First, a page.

The results show that the relative error of the static stiffness, the dynamic stiffness, and the loss factor between the calculation values and the experimental data with or without the thermal oxygen aging are less than 3.1%, 2.3%, and 2.9%, respectively. It can be found that the novel model can accurately describe the hysteresis characteristic, the amplitude dependence, the frequency dependence, and the thermal oxygen aging dependence of the RIP.

Due to the change in the cross-linking density of the rubber molecular chain under the thermal oxygen aging condition, the maximum growth rate of the static stiffness and the dynamic stiffness is 20.7% and 4.5%, respectively. The maximum decrease rate of the loss factor is 10.6%. The thermal oxygen aging-dynamic characteristic model can describe the change law of the dynamic characteristic of the RIP and provides a good foundation for an in-depth study of the variation of the dynamic characteristic.

Next research will proceed to improve the dynamic characteristic model of the RIP under the different thermal oxygen aging processes. This research is only applicable when the thermal oxygen aging mechanism of the RIP is almost consistent. When the aging process is inconsistent due to the gradual change in the temperature, the thermal oxygen aging-dynamic characteristic model will need to be further refined based on this study in this paper.

#### Notations

HA: | Shore hardness |

C_{1}, C_{2}: | Acceleration coefficients associated with thermal oxygen aging |

E_{a}: | Activation energy of the reaction |

R: | Molar gas constant |

T: | Kelvin temperature |

t: | Thermal oxygen aging time |

μ: | Thermal oxygen aging factor |

β: | The material parameter |

I_{1}, I_{2}, I_{3}: | Strain invariants |

C:_{ij}, d_{k}, N | Material constants |

t:_{ij} | Kirchhoff stress tensor |

γ:_{ij} | Green strain tensor |

t:_{i} | Principal stress |

λ:_{i} | Principal elongation ratio |

P: | Arbitrary hydrostatic pressure |

C_{10}, C_{01}, D_{1}: | The material parameters of the Mooney–Rivlin constitutive model |

ɑ: | Fractional derivative order |

b: | Fractional derivative damping parameter |

D:^{ɑ} | Fractional differential form |

F_{fs}: | Reference frictional force |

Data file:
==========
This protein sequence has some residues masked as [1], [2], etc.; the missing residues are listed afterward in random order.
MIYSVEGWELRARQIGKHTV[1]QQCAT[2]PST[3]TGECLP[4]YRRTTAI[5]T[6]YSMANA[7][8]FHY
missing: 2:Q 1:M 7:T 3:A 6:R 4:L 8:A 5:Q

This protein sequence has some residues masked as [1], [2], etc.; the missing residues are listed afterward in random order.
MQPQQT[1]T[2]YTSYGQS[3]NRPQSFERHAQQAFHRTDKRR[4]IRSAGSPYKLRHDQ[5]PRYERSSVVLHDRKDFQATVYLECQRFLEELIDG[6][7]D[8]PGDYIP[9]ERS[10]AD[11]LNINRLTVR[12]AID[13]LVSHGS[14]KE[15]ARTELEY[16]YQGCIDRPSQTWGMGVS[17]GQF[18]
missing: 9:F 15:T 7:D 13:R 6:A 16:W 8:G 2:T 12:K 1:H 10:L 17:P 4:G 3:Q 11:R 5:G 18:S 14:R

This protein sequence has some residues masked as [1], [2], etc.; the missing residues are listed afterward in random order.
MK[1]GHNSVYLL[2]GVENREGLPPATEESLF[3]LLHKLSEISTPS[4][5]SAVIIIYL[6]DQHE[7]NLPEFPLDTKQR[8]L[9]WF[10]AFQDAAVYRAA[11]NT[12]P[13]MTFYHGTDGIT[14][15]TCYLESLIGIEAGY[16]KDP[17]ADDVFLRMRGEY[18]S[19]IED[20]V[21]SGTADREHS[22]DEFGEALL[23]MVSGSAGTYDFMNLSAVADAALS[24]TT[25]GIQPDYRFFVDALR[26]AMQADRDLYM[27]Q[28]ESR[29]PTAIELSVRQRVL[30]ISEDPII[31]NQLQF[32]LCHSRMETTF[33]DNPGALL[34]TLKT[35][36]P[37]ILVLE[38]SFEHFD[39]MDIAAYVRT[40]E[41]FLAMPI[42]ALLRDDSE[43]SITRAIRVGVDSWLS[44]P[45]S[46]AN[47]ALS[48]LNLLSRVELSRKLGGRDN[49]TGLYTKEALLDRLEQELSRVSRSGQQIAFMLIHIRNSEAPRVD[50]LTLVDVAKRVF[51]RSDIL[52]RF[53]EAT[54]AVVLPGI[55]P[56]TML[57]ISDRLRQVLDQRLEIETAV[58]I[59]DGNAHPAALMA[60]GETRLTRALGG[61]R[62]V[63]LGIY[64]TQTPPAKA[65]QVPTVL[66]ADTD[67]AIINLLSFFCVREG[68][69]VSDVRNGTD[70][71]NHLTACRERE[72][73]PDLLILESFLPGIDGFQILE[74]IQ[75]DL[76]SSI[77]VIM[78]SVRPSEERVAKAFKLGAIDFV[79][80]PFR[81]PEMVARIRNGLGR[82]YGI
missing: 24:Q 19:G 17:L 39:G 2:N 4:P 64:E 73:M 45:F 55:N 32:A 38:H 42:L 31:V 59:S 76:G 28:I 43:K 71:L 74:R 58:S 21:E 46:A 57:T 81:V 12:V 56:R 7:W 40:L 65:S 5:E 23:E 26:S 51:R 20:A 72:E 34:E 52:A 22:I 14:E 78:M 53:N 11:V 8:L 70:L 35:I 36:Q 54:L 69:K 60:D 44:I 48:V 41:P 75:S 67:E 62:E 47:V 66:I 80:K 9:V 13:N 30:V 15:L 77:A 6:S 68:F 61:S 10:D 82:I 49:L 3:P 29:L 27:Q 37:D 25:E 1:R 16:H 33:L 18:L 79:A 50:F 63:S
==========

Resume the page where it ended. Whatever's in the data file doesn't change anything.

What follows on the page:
F_{fmax}: | Maximum frictional force |

x_{s}: | Reference displacement |

x_{0}: | Displacement amplitude |

x_{2}: | Friction displacement when the frictional force equals |

K_{he}: | Equivalent elastic stiffness |

K_{e}: | Linear elastic stiffness |

K_{c}: | Correction stiffness |

K_{v}: | The dynamic stiffness of the FDKVM |

K_{f}: | The stiffness of the SCFM |

: | Complex stiffness |

K_{va}: | The dynamic stiffness of the FDKVM with the thermal oxygen aging |

K_{fa}: | The stiffness of the SCFM with the thermal oxygen aging |

: | The complex stiffness with the thermal oxygen aging |

: | Loss factor |

: | The loss factor with the thermal oxygen aging. |

#### Data Availability

Data supporting this research article are available from the corresponding author or first author upon reasonable request.

#### Conflicts of Interest

The authors declare that they have no conflicts of interest.

#### Acknowledgments

The authors express thanks sincerely to Jingfeng Fang and Weizhong Wang, Bonderra Industries Co., Ltd., for product design, manufacture and experiments and thanks sincerely to Dr Chaofeng Yang, Anhui Zhongding NVH Co., Ltd., for performing the experiments. The authors also thank sincerely the editors and the reviewers for their delicate work. The author(s) disclosed receipt of the following financial support for the research, authorship, and/or publication of this article: Authors would like to acknowledge the support by (1) National Natural Science Foundation of China (Project No. 51905240 for supporting the establishment of a dynamic characteristic model of the RIP), (2) Ganzhou Science and Technology Innovation Talents Project and Ganzhou Key R&D Project (Industrial Field) for supporting modeling and tests, and (3) Special Funds of the Central Government Guiding Local Science and Technology Development (Project No. 202007d06050015 for performing the static and dynamic stiffness tests).